Through the haze, I spotted a short guy with oversized glasses whose dark hair flopped above his eyes. For a split second, it felt like we were the only two people in the bar. Unlike almost everyone else, he didn’t look plastered and there was a calmness to him. We locked eyes. I stood frozen, hoping he’d walk over, or I’d have the nerve to approach him. But, then, a muscular boy with an athletic body stepped in front of him and pulled him close. Their bodies eagerly pressed against each other. My stomach sank and I felt like the last kid picked on the baseball team. I stepped back and faded into the sea of people.
The next morning, I washed the smell of smoke off my body and ventured out to explore this new place. I thought about the guy I’d seen the previous evening and wished I’d managed to get his phone number.
I had bought an old scooter off a Portuguese guy in Portimoa when I first arrived. The scooter was old, and it took me several tries to get it to run. This morning, I packed a bag and headed to the beach with it.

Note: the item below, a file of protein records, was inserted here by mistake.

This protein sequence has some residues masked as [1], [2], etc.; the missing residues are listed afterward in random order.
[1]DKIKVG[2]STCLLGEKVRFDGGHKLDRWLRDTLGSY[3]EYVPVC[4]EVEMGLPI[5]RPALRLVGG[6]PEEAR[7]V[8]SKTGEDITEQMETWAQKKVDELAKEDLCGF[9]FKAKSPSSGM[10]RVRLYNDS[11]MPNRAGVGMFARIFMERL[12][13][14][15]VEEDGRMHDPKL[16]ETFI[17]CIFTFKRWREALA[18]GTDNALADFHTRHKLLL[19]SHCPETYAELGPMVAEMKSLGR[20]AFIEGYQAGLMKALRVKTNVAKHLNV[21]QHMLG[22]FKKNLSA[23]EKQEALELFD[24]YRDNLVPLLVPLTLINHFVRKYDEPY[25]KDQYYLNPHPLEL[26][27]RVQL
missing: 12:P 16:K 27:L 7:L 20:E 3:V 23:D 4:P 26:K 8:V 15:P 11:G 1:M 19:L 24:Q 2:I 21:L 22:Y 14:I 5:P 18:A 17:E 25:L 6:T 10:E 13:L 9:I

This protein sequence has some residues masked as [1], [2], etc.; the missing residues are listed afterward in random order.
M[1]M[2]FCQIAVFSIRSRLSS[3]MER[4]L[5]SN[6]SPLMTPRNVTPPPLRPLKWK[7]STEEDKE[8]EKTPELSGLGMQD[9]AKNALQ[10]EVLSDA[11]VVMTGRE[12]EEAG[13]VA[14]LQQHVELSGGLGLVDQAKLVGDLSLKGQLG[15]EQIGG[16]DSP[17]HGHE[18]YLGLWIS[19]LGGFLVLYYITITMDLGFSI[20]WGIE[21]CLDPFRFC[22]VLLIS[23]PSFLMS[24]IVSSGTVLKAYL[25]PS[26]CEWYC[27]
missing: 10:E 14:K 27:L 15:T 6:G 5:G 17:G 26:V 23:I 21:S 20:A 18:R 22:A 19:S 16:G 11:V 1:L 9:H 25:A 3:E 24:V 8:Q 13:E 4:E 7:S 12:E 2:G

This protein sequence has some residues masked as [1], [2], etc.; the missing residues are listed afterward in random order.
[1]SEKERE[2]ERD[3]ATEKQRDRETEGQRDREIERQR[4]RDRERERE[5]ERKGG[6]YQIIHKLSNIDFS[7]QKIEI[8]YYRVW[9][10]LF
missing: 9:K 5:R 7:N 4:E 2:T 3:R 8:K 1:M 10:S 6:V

I arrived at João de Arens beach, then followed other beachgoers along a trail from the parking lot through pine forest to the top of the cliff above the beach. It was an unspoiled piece of earth with an exquisite view. There is something about being in front of the ocean that I’ve always found calming. The breeze off the water cooled the scorching sun that morning as I made my way down the steep trail to the beach.
I walked along the beach looking for a place to set up. Along the way I spotted the bronzed back of a man in black speedos with hair, closely cropped around his ears, and long on top. He looked like the guy from the night before. I walked by and pretended I didn’t see him. He looked directly at me and nodded in acknowledgment.
“Hey! I’m Miguel.” he said as he looked directly in my eyes.
“Hi, Michelle, nice to meet you. I’m Austin.” I replied.
“No, my name is Miguel. Not Michel!” he said.
“Sorry, glad to meet you, Miguel,” I said enunciating his name clearly, with a smile.
“You’ve got it, Austin!” Miguel said as he pushed his glasses up on his nose with his finger.
“Do you want to join us? He looked at me and gestured to the group of five guys he was with. They were all Portuguese, lying in the sun, bodies glistening with suntan lotion.
“No, I’m all right, I’m going to lay over there, but, thanks for the invitation,” I replied.
“Damn! I thought to myself. “Why did I say that?!?” I had missed the opportunity and walked away, chastened, thinking I’d come off as more aloof than I would have liked.